Israeli Prime Minister Ehud Olmert, already reeling from criticism over his handling of last summer's botched war in Lebanon, took another heavy blow on Monday with the announcement that he faces a criminal probe for alleged bribery in a property deal.
According to charges made public by the office of Israel's crusading Attorney General Menachem Mazuz, Olmert is accused of buying a heavily discounted Jerusalem apartment, at $320,000 below its $1.6 million market value, from a friend in the real estate business in return for granting illegal building permits. The Prime Minister's office said the investigation was "unnecessary" but that Olmert nevertheless would be willing to cooperate with police questioning. Privately, his staff expressed confidence that the case was too "full of holes" for Olmert to be charged.
Olmert is not unused to being the subject of legal probes. A criminal investigation was launched earlier this year into his role in the sale of Bank Leumi when he was still finance minister. His lawyers have tied up that case with questions and motions and it has yet to proceed to an indictment. Olmert's office says that the privatization of Leumi, a state-run bank, was done according to law. As for the apartment scandal, Olmert's aides deny that any laws were broken.
Several legislators demanded that the Prime Minister be suspended, but political analysts in Jerusalem say that Olmert will survive in office, not because he is loved but because his rivals are in such disarray that none of them sees an advantage to contesting an election at this point should Olmert be forced from the government. [And while Olmert's approval rating hovers at a lowly 25%, that is an improvement due to the government's air strike last week on an alleged Syrian military installation.]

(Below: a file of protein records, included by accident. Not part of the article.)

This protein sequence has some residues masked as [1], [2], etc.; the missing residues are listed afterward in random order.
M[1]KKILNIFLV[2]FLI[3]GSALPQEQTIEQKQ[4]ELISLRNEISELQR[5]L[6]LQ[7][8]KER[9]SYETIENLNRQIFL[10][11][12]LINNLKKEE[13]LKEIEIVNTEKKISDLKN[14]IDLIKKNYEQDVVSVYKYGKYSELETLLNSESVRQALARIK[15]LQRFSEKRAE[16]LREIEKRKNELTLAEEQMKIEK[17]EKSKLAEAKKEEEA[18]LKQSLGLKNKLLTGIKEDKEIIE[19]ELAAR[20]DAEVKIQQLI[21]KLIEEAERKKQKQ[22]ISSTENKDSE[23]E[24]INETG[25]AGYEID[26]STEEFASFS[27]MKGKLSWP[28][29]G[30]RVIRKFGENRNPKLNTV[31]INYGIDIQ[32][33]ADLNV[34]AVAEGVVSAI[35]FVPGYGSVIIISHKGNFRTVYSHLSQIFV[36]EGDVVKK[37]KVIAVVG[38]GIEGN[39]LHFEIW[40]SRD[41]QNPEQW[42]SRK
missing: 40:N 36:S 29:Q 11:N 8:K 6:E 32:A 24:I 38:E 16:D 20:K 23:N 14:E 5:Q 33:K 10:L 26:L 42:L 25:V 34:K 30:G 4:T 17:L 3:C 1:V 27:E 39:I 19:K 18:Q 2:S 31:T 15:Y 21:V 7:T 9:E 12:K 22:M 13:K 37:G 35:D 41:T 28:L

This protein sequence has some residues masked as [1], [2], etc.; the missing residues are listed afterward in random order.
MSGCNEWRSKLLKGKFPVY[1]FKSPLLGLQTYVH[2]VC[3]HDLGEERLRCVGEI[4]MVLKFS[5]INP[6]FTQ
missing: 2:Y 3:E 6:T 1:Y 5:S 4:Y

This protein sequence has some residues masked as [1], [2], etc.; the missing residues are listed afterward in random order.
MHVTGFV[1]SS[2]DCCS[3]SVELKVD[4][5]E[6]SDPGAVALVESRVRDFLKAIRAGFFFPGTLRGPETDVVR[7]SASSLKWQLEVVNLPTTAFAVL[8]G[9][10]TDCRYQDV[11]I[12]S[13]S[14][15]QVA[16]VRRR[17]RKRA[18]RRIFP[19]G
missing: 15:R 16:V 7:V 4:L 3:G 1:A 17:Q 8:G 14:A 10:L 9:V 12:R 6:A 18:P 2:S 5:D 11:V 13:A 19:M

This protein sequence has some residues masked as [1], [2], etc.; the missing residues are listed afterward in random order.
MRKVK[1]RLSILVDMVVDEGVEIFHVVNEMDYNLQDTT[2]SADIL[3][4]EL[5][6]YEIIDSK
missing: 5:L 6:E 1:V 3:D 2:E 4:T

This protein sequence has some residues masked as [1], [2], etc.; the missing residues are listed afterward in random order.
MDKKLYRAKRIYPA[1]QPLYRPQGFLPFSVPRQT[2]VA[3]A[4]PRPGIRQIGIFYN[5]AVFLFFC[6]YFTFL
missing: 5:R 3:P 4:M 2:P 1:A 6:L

But the Prime Minister may face other slings. Justice Ministry sources told TIME that Attorney General Mazuz next month may launch at least one and possibly two more investigations against Olmert. If that happens, being the target of four police probes could prove too much, even for Olmert's prodigious chutzpah, forcing him to resign. He will be too busy fighting legal battles to provide the kind of steely-eyed helmsmanship that Israelis demand from a leader who must deal with the Palestinian conflict and regional enemies Syria and Hezballah.
In the meantime, Olmert's adversaries, Labor leader Ehud Barak and Benyamin Netanyahu of the conservative Likud party, are not prepared to topple him. Netanyahu is still consolidating his hold on Likud after recent party elections, while Barak is using his post as acting defense minister to convince Israelis that he is no longer the one-time peacemaker who, when he was Prime Minister from 1999 to 2001, was prepared to cut generous deals with Palestinian militants. The newly minted Barak is now wary of any negotiations with Palestinians and wants to impose harsher sanctions on the 1.5 million Palestinians who live under control of Hamas militants in Gaza. Both rivals are willing to wait until Olmert's troubles become so tangled that he falls without having to be pushed. With reporting by Aaron J. Klein/Jerusalem